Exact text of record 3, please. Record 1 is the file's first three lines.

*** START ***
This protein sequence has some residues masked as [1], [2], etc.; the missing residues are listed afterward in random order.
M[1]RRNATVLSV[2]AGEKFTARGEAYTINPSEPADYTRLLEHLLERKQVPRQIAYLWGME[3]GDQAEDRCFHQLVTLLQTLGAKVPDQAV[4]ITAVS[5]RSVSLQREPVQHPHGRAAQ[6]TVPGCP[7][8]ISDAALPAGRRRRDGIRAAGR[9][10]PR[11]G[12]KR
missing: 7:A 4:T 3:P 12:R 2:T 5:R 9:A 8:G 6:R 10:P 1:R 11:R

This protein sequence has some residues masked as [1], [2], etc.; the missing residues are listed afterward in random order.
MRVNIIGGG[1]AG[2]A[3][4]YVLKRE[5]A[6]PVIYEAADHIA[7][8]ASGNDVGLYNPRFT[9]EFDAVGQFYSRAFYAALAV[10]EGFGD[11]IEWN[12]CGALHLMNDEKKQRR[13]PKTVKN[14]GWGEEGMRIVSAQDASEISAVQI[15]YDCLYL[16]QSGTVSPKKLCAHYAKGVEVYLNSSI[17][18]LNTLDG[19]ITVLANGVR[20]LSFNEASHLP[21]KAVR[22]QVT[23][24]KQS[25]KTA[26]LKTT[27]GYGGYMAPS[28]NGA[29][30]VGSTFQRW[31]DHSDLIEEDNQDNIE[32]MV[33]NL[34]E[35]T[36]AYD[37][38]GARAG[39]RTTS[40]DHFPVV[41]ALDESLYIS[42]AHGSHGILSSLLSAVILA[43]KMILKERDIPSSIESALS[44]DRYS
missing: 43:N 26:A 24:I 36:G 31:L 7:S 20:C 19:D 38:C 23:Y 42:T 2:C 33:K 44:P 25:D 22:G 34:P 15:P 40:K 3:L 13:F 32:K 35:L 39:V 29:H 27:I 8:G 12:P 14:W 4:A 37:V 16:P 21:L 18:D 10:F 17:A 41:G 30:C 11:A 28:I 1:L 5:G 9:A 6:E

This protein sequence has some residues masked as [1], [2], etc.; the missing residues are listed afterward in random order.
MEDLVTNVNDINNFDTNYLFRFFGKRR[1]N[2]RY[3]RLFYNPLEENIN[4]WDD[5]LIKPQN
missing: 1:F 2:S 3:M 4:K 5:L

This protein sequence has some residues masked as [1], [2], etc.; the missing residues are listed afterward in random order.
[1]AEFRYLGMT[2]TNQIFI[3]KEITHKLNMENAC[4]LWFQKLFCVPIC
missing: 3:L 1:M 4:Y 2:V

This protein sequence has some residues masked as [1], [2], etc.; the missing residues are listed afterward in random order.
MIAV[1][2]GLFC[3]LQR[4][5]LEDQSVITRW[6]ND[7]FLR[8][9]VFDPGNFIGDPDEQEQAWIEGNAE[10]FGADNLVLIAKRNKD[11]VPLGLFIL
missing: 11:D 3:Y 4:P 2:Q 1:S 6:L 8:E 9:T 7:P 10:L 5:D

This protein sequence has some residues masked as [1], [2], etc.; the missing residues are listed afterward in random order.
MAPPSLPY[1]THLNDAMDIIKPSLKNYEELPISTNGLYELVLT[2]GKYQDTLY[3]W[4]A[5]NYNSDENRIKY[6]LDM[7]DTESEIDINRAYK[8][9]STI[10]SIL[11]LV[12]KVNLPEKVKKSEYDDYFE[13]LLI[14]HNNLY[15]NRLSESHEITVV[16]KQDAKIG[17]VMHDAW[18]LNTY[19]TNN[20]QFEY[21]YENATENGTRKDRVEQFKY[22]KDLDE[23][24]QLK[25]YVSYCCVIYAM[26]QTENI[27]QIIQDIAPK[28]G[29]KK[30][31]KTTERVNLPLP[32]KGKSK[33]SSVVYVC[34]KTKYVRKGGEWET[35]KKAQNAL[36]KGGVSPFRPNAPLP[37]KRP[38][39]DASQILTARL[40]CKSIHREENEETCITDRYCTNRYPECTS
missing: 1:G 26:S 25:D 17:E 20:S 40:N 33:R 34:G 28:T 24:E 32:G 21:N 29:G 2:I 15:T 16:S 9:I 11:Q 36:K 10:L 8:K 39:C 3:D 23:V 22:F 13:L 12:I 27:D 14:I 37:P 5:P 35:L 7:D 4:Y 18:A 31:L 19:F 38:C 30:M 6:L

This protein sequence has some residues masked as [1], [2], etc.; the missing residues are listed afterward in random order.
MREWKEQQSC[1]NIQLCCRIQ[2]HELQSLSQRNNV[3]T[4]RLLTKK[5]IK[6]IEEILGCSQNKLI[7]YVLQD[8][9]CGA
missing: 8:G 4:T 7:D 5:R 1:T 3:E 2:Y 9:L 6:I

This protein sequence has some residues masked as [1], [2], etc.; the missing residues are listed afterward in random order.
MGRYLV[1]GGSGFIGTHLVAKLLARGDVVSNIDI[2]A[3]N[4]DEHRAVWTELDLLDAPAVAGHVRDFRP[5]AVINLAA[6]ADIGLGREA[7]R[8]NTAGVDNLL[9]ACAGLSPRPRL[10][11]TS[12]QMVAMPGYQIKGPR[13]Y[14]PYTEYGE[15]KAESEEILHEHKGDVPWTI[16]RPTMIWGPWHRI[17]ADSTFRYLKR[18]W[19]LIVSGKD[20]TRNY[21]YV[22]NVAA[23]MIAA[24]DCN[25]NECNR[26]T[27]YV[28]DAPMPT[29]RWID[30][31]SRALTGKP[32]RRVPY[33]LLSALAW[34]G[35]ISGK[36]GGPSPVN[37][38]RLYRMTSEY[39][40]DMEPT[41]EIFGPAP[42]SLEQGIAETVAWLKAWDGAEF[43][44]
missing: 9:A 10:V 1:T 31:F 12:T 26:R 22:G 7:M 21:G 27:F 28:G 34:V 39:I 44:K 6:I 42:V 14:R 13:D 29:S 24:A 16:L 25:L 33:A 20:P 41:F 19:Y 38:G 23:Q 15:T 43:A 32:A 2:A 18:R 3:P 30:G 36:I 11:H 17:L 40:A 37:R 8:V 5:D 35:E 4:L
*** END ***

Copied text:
This protein sequence has some residues masked as [1], [2], etc.; the missing residues are listed afterward in random order.
MEDLVTNVNDINNFDTNYLFRFFGKRR[1]N[2]RY[3]RLFYNPLEENIN[4]WDD[5]LIKPQN
missing: 1:F 2:S 3:M 4:K 5:L